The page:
Divorce, Facebook Style

By: Jim Mullen

Divorce, Facebook style

A recent report states that Facebook was mentioned in one-third of all divorce cases in 2011. Oddly, the story didn’t say what was mentioned in the other two-thirds of divorces. I would guess drinking, drugs, cheating, gambling and violence popped up quite a bit, with an occasional mention of man caves, tattoos, topless bars, video games, secret second families, unemployment, child endangerment, immaturity, desertion and “irreconcilable differences” (as if all the other reasons are reconcilable).

So, obviously, Facebook is the No. 1 problem. Say you learn that your husband is cheating on you from a “friend” on Facebook. Is Facebook really the problem? Of course it is. Your husband wouldn’t have cheated if he knew you would find out about it so soon. He was hoping you would find out years from now, after the affair was over, so he could say: “Stop digging up the past. It’s over; it’s time to move on. That was years ago. I have a completely new girlfriend now. Why is Facebook trying to wreck our happy home?”

Trashing Facebook is a story that almost writes itself, whereas writing about people who should never have gotten married in the first place is a little more difficult. Married and pregnant at 16 and it didn’t work out? Blame Facebook. Life didn’t become a fairy tale after marrying the boss, who still treats you like an employee? Blame Facebook.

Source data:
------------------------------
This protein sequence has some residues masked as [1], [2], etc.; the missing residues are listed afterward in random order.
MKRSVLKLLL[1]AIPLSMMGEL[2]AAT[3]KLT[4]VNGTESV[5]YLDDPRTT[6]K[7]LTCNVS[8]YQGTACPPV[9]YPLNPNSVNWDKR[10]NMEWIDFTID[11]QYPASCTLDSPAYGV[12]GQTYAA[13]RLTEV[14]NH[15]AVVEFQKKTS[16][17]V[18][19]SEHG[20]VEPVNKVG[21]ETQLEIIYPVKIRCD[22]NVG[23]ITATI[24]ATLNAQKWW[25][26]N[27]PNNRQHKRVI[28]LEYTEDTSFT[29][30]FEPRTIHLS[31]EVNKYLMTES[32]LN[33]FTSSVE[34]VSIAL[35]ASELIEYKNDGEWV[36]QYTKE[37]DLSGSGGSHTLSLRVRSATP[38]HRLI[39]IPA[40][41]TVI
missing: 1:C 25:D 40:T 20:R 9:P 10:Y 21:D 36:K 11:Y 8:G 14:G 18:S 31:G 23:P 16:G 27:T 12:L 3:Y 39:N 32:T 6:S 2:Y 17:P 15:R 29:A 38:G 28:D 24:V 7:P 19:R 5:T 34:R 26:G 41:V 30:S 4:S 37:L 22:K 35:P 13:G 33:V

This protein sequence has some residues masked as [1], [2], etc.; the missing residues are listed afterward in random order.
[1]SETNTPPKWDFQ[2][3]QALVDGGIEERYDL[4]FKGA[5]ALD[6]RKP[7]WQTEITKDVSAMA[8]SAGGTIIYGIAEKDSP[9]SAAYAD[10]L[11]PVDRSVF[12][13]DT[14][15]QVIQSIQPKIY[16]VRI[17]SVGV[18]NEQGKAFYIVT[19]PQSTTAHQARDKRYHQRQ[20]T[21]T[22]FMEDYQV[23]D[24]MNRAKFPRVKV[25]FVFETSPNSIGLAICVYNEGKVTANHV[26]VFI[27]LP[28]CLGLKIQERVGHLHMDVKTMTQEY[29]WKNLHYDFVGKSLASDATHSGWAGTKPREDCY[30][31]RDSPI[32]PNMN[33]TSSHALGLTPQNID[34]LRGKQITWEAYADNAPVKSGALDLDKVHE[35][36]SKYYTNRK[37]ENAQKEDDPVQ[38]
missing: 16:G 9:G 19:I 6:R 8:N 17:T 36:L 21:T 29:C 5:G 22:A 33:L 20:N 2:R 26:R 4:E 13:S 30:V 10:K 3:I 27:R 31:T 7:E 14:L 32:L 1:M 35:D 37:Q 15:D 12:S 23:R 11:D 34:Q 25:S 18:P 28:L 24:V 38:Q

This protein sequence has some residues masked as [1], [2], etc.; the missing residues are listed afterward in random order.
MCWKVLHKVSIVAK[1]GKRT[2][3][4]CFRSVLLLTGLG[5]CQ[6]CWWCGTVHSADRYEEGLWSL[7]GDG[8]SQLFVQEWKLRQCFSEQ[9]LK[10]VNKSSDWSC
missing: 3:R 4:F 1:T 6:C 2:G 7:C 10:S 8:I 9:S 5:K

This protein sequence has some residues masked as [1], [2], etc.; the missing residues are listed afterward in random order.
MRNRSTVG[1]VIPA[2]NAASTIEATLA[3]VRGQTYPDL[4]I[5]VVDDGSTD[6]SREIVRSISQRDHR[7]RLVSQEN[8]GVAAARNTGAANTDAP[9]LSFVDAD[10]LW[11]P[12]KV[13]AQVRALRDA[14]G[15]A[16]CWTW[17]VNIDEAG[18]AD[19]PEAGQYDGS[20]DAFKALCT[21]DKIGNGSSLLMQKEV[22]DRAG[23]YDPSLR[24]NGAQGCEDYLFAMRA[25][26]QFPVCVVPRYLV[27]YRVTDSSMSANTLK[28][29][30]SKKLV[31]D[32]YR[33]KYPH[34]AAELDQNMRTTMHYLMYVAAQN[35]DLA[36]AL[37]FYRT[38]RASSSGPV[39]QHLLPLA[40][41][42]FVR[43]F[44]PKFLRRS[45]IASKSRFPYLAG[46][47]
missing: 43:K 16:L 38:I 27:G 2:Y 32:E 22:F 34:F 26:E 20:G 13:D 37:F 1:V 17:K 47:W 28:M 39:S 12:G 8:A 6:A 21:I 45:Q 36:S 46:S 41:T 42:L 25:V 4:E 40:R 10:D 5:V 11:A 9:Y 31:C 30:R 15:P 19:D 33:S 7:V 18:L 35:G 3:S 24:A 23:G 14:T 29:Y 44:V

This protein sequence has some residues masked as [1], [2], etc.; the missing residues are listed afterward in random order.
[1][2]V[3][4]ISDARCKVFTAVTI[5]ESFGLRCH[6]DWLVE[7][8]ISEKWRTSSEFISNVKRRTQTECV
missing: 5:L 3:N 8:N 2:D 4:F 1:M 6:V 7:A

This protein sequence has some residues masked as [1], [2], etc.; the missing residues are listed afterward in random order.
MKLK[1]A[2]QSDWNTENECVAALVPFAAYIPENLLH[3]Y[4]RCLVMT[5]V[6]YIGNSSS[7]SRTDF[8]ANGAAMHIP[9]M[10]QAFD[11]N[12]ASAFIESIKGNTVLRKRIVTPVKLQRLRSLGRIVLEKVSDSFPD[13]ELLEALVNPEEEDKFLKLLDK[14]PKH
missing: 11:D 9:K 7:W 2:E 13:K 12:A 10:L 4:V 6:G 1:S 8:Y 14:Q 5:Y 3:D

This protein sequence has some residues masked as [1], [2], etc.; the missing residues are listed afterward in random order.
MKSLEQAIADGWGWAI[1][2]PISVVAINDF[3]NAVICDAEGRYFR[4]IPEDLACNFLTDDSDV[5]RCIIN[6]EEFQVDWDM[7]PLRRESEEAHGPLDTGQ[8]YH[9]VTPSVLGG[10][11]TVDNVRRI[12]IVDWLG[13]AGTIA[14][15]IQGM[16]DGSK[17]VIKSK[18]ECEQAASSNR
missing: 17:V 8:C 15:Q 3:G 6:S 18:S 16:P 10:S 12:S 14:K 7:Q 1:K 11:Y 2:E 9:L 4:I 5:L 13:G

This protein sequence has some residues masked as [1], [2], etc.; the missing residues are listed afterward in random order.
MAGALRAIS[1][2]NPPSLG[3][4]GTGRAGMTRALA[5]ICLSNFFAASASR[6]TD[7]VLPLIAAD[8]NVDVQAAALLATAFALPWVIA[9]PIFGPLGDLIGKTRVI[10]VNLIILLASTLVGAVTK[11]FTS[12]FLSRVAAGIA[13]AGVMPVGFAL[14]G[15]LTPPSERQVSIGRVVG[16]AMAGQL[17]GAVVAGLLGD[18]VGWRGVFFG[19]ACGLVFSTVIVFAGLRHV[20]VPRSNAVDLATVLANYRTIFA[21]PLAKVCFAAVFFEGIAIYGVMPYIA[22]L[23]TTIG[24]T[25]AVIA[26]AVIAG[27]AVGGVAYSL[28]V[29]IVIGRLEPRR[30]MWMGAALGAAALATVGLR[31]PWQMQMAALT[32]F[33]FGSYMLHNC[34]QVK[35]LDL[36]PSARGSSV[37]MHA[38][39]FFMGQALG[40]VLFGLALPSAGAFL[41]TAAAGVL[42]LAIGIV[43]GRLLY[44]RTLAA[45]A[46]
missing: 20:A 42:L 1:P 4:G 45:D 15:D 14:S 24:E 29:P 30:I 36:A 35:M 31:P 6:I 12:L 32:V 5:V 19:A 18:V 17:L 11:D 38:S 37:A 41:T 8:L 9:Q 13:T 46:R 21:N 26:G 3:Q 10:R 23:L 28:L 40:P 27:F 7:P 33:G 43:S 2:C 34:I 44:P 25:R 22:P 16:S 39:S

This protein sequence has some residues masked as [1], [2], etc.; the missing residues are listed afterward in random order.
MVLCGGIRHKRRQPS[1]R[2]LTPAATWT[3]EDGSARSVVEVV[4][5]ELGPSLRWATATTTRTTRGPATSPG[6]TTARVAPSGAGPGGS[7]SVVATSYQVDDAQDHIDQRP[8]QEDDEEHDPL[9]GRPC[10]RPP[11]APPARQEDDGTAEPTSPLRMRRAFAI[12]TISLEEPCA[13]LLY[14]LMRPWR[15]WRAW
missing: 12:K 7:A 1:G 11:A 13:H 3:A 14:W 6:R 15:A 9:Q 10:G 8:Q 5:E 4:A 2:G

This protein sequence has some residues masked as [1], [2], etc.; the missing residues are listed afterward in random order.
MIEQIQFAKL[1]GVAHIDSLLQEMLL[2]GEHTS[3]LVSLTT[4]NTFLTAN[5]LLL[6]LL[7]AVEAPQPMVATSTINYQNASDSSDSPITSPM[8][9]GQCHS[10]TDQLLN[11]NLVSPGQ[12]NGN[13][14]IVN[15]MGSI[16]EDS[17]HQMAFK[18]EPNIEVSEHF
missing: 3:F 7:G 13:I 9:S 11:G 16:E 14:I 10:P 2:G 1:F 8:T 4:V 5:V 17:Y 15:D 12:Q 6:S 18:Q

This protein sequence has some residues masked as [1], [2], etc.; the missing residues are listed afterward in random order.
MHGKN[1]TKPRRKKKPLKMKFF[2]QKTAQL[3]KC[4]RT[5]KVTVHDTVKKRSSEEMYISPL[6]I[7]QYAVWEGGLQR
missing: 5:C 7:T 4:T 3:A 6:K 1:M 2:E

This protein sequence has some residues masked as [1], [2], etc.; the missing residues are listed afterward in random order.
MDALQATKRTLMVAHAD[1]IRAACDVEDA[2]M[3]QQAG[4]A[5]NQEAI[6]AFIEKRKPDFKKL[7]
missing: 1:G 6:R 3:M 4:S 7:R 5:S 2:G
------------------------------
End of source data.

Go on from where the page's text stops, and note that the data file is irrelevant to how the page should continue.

Writing about the evils of Facebook is easy, especially for those people who can see no earthly reason to be on Facebook. “I already have plenty of friends,” is an oft-heard comment.

I, too, have a problem with Facebook, even though I use it and even though I suffer from OCD (obsessive computer disorder), a malady that makes me check the balance of my IRA 10 times a day and my email 10 times an hour. But if my marriage ever goes south, it will be because I am a jerk and not because I started posting pictures of cute cats on Facebook.

There’s plenty to criticize FB for — its huge invasion of privacy, for one. If your friends don’t already know your birthday, are they really your friends? Or are they identity thieves? Why would you broadcast this kind of information to strangers on the Internet? If Facebook asked for mothers’ maiden names and Social Security numbers, there is no doubt most users would willingly provide them.

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